Mayo first explained that the latency available on LTE networks is already as low as 20 ms, and he said that figure could decline to 5-10 ms on 5G networks. He said those latency speeds will be suitable for most applications in the near term. (Latency is the time it takes a byte to traverse a network—like when you say, "hey Alexa" and it responds with a "yes?")
"The need to broadly deploy edge compute diminishes" as those latency speeds decline.
However, Mayo said that some select applications could make use of edge computing capabilities in the next few years. Specifically, he pointed to oil and gas operations, where providers might need local computing capabilities in order to keep all their data local to a specific geographic location.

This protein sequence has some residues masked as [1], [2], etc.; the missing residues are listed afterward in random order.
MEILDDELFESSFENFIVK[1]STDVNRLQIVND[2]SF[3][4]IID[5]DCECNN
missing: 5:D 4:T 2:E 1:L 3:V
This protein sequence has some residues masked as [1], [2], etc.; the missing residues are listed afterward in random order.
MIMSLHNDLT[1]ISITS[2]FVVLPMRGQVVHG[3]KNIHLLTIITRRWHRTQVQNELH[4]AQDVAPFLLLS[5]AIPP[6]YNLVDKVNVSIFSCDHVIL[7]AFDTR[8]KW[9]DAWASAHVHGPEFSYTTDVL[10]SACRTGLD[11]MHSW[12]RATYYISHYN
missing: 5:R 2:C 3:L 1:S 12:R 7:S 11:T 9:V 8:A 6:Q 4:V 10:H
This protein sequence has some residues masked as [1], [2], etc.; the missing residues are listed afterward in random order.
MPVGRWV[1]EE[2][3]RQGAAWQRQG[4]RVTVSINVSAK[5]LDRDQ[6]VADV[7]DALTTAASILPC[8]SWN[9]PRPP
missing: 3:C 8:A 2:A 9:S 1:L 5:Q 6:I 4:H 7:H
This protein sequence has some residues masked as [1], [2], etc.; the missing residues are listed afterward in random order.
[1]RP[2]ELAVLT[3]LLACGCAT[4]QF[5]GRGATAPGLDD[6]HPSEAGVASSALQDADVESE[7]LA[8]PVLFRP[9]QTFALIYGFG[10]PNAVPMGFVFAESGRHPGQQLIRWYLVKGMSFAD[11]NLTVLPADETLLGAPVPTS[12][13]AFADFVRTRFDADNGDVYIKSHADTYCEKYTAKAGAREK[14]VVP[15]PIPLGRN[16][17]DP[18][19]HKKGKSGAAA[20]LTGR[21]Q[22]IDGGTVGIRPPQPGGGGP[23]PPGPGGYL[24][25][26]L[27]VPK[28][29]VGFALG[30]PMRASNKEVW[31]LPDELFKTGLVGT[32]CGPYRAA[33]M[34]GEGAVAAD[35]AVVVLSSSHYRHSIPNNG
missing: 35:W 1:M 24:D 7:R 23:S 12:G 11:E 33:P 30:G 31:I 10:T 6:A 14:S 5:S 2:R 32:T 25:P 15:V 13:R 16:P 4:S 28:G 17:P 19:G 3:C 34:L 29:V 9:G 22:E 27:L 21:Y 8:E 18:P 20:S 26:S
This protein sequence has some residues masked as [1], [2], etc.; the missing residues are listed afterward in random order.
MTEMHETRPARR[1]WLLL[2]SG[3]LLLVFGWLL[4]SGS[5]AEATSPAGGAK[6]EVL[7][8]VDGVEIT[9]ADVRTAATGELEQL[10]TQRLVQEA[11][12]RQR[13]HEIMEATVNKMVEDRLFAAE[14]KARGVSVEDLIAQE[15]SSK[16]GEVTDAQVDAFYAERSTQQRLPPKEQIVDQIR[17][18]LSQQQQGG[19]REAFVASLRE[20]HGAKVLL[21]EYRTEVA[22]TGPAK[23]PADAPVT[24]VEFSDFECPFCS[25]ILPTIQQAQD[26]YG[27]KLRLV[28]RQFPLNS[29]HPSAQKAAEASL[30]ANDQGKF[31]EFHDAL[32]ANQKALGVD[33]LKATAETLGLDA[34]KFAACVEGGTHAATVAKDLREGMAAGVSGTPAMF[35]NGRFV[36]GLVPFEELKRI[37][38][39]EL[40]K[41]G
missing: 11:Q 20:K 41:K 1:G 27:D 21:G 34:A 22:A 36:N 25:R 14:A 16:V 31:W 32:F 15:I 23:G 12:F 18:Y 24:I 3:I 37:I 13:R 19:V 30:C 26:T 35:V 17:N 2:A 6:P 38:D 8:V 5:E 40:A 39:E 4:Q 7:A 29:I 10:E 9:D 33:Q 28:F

"That's a great use case where edge compute is absolutely required," he noted.
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